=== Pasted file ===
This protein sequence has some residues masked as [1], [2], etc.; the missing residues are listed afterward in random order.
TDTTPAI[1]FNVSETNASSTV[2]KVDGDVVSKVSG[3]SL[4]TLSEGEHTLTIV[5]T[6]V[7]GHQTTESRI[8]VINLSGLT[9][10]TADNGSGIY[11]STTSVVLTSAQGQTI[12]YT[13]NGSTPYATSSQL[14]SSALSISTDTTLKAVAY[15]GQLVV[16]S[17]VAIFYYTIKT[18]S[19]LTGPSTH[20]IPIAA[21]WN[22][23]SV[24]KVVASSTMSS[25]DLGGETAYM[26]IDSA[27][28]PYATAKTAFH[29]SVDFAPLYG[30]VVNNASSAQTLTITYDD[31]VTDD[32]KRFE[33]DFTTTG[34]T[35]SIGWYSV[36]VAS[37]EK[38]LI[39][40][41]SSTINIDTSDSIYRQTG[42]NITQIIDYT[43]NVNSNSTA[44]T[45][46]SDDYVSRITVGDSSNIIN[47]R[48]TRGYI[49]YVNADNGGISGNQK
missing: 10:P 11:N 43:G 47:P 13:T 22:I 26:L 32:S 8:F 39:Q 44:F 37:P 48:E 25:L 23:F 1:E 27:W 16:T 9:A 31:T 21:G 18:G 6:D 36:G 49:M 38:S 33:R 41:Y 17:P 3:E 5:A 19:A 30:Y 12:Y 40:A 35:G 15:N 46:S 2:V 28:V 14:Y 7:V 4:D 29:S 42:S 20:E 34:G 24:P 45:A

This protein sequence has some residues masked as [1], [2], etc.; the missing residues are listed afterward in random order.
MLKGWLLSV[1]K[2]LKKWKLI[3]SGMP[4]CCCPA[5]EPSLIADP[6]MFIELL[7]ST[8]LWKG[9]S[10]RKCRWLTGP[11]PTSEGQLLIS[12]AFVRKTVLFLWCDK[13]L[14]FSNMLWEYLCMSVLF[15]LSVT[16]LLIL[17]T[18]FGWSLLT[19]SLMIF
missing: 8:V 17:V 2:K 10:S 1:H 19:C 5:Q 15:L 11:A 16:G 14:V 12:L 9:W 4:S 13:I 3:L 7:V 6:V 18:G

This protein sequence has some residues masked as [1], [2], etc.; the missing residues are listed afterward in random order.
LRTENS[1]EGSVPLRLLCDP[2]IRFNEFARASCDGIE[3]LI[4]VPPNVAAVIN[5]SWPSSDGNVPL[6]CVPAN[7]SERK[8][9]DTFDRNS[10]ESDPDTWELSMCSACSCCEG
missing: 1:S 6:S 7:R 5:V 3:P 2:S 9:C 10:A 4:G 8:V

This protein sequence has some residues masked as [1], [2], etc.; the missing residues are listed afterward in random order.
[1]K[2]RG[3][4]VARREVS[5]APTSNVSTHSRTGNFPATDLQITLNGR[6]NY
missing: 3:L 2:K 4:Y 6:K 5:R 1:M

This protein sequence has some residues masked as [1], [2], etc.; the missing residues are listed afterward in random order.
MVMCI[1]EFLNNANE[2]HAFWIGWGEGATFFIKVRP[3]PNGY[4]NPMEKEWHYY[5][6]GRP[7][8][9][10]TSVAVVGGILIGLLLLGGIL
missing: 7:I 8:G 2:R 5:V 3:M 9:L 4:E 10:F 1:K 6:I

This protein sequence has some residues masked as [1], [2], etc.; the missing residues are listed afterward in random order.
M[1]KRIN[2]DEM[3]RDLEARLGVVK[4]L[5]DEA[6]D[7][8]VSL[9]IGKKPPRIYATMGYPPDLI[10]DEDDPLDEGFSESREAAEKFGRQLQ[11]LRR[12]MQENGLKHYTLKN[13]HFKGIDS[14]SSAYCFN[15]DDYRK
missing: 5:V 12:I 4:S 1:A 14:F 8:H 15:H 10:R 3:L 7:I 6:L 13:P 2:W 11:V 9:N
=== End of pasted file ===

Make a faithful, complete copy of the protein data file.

This protein sequence has some residues masked as [1], [2], etc.; the missing residues are listed afterward in random order.
TDTTPAI[1]FNVSETNASSTV[2]KVDGDVVSKVSG[3]SL[4]TLSEGEHTLTIV[5]T[6]V[7]GHQTTESRI[8]VINLSGLT[9][10]TADNGSGIY[11]STTSVVLTSAQGQTI[12]YT[13]NGSTPYATSSQL[14]SSALSISTDTTLKAVAY[15]GQLVV[16]S[17]VAIFYYTIKT[18]S[19]LTGPSTH[20]IPIAA[21]WN[22][23]SV[24]KVVASSTMSS[25]DLGGETAYM[26]IDSA[27][28]PYATAKTAFH[29]SVDFAPLYG[30]VVNNASSAQTLTITYDD[31]VTDD[32]KRFE[33]DFTTTG[34]T[35]SIGWYSV[36]VAS[37]EK[38]LI[39][40][41]SSTINIDTSDSIYRQTG[42]NITQIIDYT[43]NVNSNSTA[44]T[45][46]SDDYVSRITVGDSSNIIN[47]R[48]TRGYI[49]YVNADNGGISGNQK
missing: 10:P 11:N 43:G 47:P 13:T 22:I 26:L 32:S 8:F 39:Q 44:F 37:P 48:E 25:L 23:F 1:E 27:W 16:T 9:A 31:T 21:G 18:G 6:D 36:G 49:M 38:S 33:R 41:Y 17:P 3:E 5:A 19:A 30:Y 12:Y 40:A 35:G 15:N 46:S 2:V 28:V 14:Y 7:V 4:D 29:S 42:S 20:E 34:G 24:P 45:A

This protein sequence has some residues masked as [1], [2], etc.; the missing residues are listed afterward in random order.
MLKGWLLSV[1]K[2]LKKWKLI[3]SGMP[4]CCCPA[5]EPSLIADP[6]MFIELL[7]ST[8]LWKG[9]S[10]RKCRWLTGP[11]PTSEGQLLIS[12]AFVRKTVLFLWCDK[13]L[14]FSNMLWEYLCMSVLF[15]LSVT[16]LLIL[17]T[18]FGWSLLT[19]SLMIF
missing: 8:V 17:V 2:K 10:S 1:H 19:C 5:Q 15:L 11:A 16:G 14:V 12:L 9:W 4:S 13:I 3:L 7:V 6:V 18:G

This protein sequence has some residues masked as [1], [2], etc.; the missing residues are listed afterward in random order.
LRTENS[1]EGSVPLRLLCDP[2]IRFNEFARASCDGIE[3]LI[4]VPPNVAAVIN[5]SWPSSDGNVPL[6]CVPAN[7]SERK[8][9]DTFDRNS[10]ESDPDTWELSMCSACSCCEG
missing: 1:S 6:S 7:R 5:V 3:P 2:S 9:C 10:A 4:G 8:V

This protein sequence has some residues masked as [1], [2], etc.; the missing residues are listed afterward in random order.
[1]K[2]RG[3][4]VARREVS[5]APTSNVSTHSRTGNFPATDLQITLNGR[6]NY
missing: 3:L 2:K 4:Y 6:K 5:R 1:M

This protein sequence has some residues masked as [1], [2], etc.; the missing residues are listed afterward in random order.
MVMCI[1]EFLNNANE[2]HAFWIGWGEGATFFIKVRP[3]PNGY[4]NPMEKEWHYY[5][6]GRP[7][8][9][10]TSVAVVGGILIGLLLLGGIL
missing: 7:I 8:G 2:R 5:V 3:M 9:L 4:E 10:F 1:K 6:I

This protein sequence has some residues masked as [1], [2], etc.; the missing residues are listed afterward in random order.
M[1]KRIN[2]DEM[3]RDLEARLGVVK[4]L[5]DEA[6]D[7][8]VSL[9]IGKKPPRIYATMGYPPDLI[10]DEDDPLDEGFSESREAAEKFGRQLQ[11]LRR[12]MQENGLKHYTLKN[13]HFKGIDS[14]SSAYCFN[15]DDYRK
missing: 5:V 12:I 4:S 1:A 14:F 8:H 15:H 10:R 3:L 7:I 6:L 13:P 2:W 11:V 9:N